Then, just after Labor Day, something changed. The polls reversed themselves. One survey had the voters running 53–41 in favor of legalization. A September poll from WBUR found the split 50–45 in favor of passage.

What led to the turnaround?

“Two things,” says Jim Borghesani. He’s the communications director for the Campaign to Regulate Marijuana Like Alcohol in Massachusetts, the Yes on 4 folks. “First, we never quite believed the early polls. We thought it was close, but we didn’t think we were underwater. Those early polls didn’t reach voters using cell phones, and our base is a younger base.” Polls show voters in their 20s and 30s tend to be the most supportive of legalization.

The second thing that’s happened, says Borghesani, is that political leaders and medical professionals have now come out to publicly support Question 4. That has gone a long way to help combat opponents’ misleading campaign claims.

In the past two months, Sen. Elizabeth Warren, Rep. Seth Moulton, Rep. Michael Capuano, and former Gov. William Weld have all come forward to support the measure publicly. So has Boston City Council President Michelle Wu as well as former state troopers, police officers, and state assistant attorney generals. Retired Boston Police Lt. Tom Nolan, who looks like he plays a tough Boston cop on a TV show about tough Boston cops, called Question 4 “the smaht choice.”

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Widespread support from doctors and nurses has proven to be a powerful political signal. “We now have more than a hundred physicians supporting us,” Borghesani says. Those supporters include Dr. Alan Wartenberg, former president of the state chapter of the American Society of Addiction Medicine, and Dr. Susan Lucas, who taped this video for the campaign:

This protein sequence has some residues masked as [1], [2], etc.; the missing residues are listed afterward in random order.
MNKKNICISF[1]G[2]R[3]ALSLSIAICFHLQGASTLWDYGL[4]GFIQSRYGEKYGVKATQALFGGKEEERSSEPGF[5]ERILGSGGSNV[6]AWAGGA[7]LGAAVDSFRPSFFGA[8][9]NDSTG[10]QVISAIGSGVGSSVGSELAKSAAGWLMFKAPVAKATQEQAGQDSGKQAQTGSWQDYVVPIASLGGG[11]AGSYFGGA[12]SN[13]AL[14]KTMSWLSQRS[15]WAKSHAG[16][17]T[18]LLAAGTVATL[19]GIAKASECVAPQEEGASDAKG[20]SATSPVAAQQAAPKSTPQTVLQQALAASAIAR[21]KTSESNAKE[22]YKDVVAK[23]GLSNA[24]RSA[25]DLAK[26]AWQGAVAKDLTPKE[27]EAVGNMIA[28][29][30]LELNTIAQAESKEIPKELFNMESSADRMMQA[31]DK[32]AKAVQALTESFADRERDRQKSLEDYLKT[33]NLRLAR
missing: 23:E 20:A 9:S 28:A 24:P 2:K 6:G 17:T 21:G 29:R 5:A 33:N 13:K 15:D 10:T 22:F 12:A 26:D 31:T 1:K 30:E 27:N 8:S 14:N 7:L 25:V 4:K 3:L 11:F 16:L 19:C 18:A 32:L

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Last week a third factor entered the race: Rick Steves.

The happy cannabis crusader

I happened to be on a three-day excursion across Massachusetts last week, accompanying my daughter on a tour of prospective colleges. Practically everywhere I went, I heard the warm, reassuring voice of the PBS travel show host. Steves was barnstorming across the state for Question 4. (Read more about the tour from Leafly correspondent Dan McCarthy.

Rick Steves Question 4In this 2012 photo, travel guide author and marijuana legalization supporter Rick Steves holds a plastic marijuana leaf necklace as he sits with a poster used to advertise his travel business in Edmonds, Wash. (Elaine Thompson/AP)